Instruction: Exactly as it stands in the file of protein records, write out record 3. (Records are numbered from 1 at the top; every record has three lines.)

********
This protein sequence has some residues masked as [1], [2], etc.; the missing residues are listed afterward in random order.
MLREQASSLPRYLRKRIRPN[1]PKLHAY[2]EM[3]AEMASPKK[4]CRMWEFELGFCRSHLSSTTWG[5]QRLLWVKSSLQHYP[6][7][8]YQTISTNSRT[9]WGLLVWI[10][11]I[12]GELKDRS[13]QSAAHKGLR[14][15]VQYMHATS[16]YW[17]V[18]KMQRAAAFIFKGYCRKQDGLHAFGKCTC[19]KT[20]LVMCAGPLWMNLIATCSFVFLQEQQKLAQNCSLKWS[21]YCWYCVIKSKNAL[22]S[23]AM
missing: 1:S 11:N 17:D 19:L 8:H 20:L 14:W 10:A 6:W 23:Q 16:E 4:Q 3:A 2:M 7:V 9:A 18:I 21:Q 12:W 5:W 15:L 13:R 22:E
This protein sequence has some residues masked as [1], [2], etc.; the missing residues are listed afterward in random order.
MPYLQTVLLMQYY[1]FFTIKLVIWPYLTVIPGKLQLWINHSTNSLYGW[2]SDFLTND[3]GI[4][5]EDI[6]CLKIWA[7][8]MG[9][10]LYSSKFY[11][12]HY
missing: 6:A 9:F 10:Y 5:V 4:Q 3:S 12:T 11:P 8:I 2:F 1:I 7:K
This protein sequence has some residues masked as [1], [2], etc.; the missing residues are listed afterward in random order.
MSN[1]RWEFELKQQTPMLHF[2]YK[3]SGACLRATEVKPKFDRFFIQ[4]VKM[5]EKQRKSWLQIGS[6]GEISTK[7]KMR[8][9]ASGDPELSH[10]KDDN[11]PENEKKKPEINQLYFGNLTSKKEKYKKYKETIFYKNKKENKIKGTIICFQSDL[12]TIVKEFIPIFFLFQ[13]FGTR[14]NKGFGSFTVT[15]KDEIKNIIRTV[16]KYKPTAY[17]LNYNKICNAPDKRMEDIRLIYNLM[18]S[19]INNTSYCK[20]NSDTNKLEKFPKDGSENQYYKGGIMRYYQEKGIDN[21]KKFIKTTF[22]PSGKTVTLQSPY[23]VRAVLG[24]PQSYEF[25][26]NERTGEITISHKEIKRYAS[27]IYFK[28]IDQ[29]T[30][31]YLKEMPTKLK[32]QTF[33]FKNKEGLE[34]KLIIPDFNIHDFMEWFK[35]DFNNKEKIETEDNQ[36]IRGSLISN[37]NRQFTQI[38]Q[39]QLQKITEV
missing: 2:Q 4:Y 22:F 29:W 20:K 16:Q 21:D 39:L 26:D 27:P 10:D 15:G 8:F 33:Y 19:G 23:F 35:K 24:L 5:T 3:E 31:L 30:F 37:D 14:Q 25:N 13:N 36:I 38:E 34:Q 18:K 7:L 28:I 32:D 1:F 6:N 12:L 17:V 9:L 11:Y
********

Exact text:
This protein sequence has some residues masked as [1], [2], etc.; the missing residues are listed afterward in random order.
MSN[1]RWEFELKQQTPMLHF[2]YK[3]SGACLRATEVKPKFDRFFIQ[4]VKM[5]EKQRKSWLQIGS[6]GEISTK[7]KMR[8][9]ASGDPELSH[10]KDDN[11]PENEKKKPEINQLYFGNLTSKKEKYKKYKETIFYKNKKENKIKGTIICFQSDL[12]TIVKEFIPIFFLFQ[13]FGTR[14]NKGFGSFTVT[15]KDEIKNIIRTV[16]KYKPTAY[17]LNYNKICNAPDKRMEDIRLIYNLM[18]S[19]INNTSYCK[20]NSDTNKLEKFPKDGSENQYYKGGIMRYYQEKGIDN[21]KKFIKTTF[22]PSGKTVTLQSPY[23]VRAVLG[24]PQSYEF[25][26]NERTGEITISHKEIKRYAS[27]IYFK[28]IDQ[29]T[30][31]YLKEMPTKLK[32]QTF[33]FKNKEGLE[34]KLIIPDFNIHDFMEWFK[35]DFNNKEKIETEDNQ[36]IRGSLISN[37]NRQFTQI[38]Q[39]QLQKITEV
missing: 2:Q 4:Y 22:F 29:W 20:K 16:Q 21:D 39:L 26:D 27:P 10:D 15:G 8:F 33:Y 19:G 23:F 35:K 24:L 5:T 3:E 31:L 30:F 37:D 14:Q 25:N 13:N 36:I 38:E 34:Q 18:K 7:L 28:I 32:D 1:F 6:N 12:L 17:V 9:L 11:Y